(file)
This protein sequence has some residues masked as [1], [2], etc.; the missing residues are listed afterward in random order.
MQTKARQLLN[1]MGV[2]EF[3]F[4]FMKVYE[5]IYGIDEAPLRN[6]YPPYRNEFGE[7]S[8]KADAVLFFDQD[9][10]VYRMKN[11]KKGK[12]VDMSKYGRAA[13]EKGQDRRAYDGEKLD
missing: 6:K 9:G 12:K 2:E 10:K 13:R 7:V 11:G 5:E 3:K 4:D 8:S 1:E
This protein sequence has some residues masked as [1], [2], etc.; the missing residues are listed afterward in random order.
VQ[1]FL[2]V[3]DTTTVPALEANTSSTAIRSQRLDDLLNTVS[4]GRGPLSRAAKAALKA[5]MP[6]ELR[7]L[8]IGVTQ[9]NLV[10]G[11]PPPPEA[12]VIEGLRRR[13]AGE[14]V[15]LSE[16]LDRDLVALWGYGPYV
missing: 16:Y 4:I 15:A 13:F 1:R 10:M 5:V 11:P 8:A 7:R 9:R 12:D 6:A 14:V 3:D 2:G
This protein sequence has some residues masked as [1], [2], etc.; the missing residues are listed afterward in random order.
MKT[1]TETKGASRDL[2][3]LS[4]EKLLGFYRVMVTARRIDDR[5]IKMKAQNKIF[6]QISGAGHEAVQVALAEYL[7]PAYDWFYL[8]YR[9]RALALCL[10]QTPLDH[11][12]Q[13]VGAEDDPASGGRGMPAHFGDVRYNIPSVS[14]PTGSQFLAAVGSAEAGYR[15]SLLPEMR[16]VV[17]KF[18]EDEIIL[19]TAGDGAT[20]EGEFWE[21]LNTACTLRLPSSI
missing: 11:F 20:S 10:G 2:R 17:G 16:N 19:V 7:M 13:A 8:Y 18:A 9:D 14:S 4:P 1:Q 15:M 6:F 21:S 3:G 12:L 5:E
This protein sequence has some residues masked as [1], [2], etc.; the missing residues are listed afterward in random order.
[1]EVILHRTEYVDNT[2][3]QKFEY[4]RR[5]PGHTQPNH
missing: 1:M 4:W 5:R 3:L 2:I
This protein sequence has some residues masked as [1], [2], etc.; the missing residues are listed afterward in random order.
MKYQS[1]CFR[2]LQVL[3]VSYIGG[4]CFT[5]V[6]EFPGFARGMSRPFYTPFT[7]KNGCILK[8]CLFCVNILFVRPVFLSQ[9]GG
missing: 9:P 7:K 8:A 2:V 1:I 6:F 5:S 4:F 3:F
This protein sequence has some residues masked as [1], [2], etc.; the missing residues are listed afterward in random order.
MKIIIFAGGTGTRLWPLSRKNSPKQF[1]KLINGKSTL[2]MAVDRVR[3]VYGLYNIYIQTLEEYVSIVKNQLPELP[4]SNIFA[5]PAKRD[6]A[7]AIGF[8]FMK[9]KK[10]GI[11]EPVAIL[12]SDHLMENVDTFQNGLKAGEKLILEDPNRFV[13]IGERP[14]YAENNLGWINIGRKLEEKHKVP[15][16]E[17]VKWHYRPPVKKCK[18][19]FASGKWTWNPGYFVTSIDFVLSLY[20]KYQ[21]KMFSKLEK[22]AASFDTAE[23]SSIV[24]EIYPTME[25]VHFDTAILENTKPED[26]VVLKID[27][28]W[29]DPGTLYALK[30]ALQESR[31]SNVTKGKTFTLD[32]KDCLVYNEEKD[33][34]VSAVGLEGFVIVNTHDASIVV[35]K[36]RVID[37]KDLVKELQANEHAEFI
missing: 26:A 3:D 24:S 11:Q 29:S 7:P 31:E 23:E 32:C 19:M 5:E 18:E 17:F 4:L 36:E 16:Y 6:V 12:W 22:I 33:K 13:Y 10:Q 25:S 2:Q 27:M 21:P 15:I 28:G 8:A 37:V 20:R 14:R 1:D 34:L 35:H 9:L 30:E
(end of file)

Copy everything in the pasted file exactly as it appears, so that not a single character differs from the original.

This protein sequence has some residues masked as [1], [2], etc.; the missing residues are listed afterward in random order.
MQTKARQLLN[1]MGV[2]EF[3]F[4]FMKVYE[5]IYGIDEAPLRN[6]YPPYRNEFGE[7]S[8]KADAVLFFDQD[9][10]VYRMKN[11]KKGK[12]VDMSKYGRAA[13]EKGQDRRAYDGEKLD
missing: 6:K 9:G 12:K 2:E 10:K 13:R 7:V 11:G 5:E 3:K 4:D 8:S 1:E
This protein sequence has some residues masked as [1], [2], etc.; the missing residues are listed afterward in random order.
VQ[1]FL[2]V[3]DTTTVPALEANTSSTAIRSQRLDDLLNTVS[4]GRGPLSRAAKAALKA[5]MP[6]ELR[7]L[8]IGVTQ[9]NLV[10]G[11]PPPPEA[12]VIEGLRRR[13]AGE[14]V[15]LSE[16]LDRDLVALWGYGPYV
missing: 16:Y 4:I 15:A 13:F 1:R 10:M 5:V 11:P 8:A 7:R 9:R 12:D 6:A 14:V 3:D 2:G
This protein sequence has some residues masked as [1], [2], etc.; the missing residues are listed afterward in random order.
MKT[1]TETKGASRDL[2][3]LS[4]EKLLGFYRVMVTARRIDDR[5]IKMKAQNKIF[6]QISGAGHEAVQVALAEYL[7]PAYDWFYL[8]YR[9]RALALCL[10]QTPLDH[11][12]Q[13]VGAEDDPASGGRGMPAHFGDVRYNIPSVS[14]PTGSQFLAAVGSAEAGYR[15]SLLPEMR[16]VV[17]KF[18]EDEIIL[19]TAGDGAT[20]EGEFWE[21]LNTACTLRLPSSI
missing: 11:F 20:S 10:G 2:R 17:G 16:N 19:V 7:M 13:A 8:Y 18:A 9:D 14:S 4:P 1:Q 15:M 6:F 21:S 3:G 12:L 5:E
This protein sequence has some residues masked as [1], [2], etc.; the missing residues are listed afterward in random order.
[1]EVILHRTEYVDNT[2][3]QKFEY[4]RR[5]PGHTQPNH
missing: 1:M 4:W 5:R 3:L 2:I
This protein sequence has some residues masked as [1], [2], etc.; the missing residues are listed afterward in random order.
MKYQS[1]CFR[2]LQVL[3]VSYIGG[4]CFT[5]V[6]EFPGFARGMSRPFYTPFT[7]KNGCILK[8]CLFCVNILFVRPVFLSQ[9]GG
missing: 9:P 7:K 8:A 2:V 1:I 6:F 5:S 4:F 3:F
This protein sequence has some residues masked as [1], [2], etc.; the missing residues are listed afterward in random order.
MKIIIFAGGTGTRLWPLSRKNSPKQF[1]KLINGKSTL[2]MAVDRVR[3]VYGLYNIYIQTLEEYVSIVKNQLPELP[4]SNIFA[5]PAKRD[6]A[7]AIGF[8]FMK[9]KK[10]GI[11]EPVAIL[12]SDHLMENVDTFQNGLKAGEKLILEDPNRFV[13]IGERP[14]YAENNLGWINIGRKLEEKHKVP[15][16]E[17]VKWHYRPPVKKCK[18][19]FASGKWTWNPGYFVTSIDFVLSLY[20]KYQ[21]KMFSKLEK[22]AASFDTAE[23]SSIV[24]EIYPTME[25]VHFDTAILENTKPED[26]VVLKID[27][28]W[29]DPGTLYALK[30]ALQESR[31]SNVTKGKTFTLD[32]KDCLVYNEEKD[33][34]VSAVGLEGFVIVNTHDASIVV[35]K[36]RVID[37]KDLVKELQANEHAEFI
missing: 26:A 3:D 24:S 11:Q 29:S 7:P 31:E 23:E 32:C 19:M 5:E 18:E 17:F 4:L 36:E 16:Y 6:V 12:W 22:I 33:K 13:Y 10:Q 25:S 2:Q 27:M 21:P 15:I 28:G 8:A 37:V 20:R 14:R 1:D 34:L 35:H 9:L 30:E